Tuesday, September 18, 2007

Meaningful Work

Work is at the very heart of contemporary life for most people, providing financial security, personal identity, and an opportunity to make a meaningful contribution to community life. The right to meaningful, productive work is a basic human need. Employment provides five factors that promote mental health: time structure, social contact and affiliation, collective effort and purpose, social and personal identity, and regular activity. The absence of these crucial factors puts any individual's psychological well being at risk -- whether or not they suffer from a persistent mental illness.

However, for people with persistent mental illnesses such as bipolar disorder, major depressive disorder, or schizophrenia, attaining this right is extremely challenging. It has been estimated that the unemployment rate among those with persistent mental illnesses is an astonishing 90% -- far higher than the 50% unemployment rate among individuals with physical or sensorial disabilities. In other words, only 10% of individuals with persistent mental illness who want to work and have been judged able to work are working. Mental illness hits more human lives and gives rise to a greater waste of human resources than all other forms of disability.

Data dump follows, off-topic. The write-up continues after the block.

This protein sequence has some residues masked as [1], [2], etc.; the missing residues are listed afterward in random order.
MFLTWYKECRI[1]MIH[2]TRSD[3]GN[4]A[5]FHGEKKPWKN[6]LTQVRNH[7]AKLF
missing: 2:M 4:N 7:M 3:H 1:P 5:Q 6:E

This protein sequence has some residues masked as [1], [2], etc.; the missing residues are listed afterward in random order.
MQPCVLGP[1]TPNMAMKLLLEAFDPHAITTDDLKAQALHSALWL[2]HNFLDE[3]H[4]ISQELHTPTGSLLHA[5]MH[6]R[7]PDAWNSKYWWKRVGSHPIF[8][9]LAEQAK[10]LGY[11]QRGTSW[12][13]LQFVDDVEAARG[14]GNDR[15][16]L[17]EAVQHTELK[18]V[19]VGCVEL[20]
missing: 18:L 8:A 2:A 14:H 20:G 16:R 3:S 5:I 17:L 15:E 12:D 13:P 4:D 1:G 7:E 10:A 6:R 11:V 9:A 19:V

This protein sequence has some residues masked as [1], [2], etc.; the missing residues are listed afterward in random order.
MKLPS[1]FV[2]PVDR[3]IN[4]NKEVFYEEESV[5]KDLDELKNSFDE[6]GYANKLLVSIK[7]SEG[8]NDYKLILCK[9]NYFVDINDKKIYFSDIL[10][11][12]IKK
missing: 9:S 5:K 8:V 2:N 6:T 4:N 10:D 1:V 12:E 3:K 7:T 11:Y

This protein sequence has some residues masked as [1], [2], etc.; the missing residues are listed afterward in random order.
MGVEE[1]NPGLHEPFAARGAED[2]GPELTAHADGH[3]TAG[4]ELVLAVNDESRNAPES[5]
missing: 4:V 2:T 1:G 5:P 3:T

Research has shown that "normal" employed individuals who become unemployed are at more than twice the risk of suffering from major depression.

And by work, I don't mean sorting cardboard or crushing aluminium cans in some workshop, though that is better than nothing. I think unemployment is the reason suicide rates are so high on reservations and also amongst mental health "clients" who see no purpose in life.


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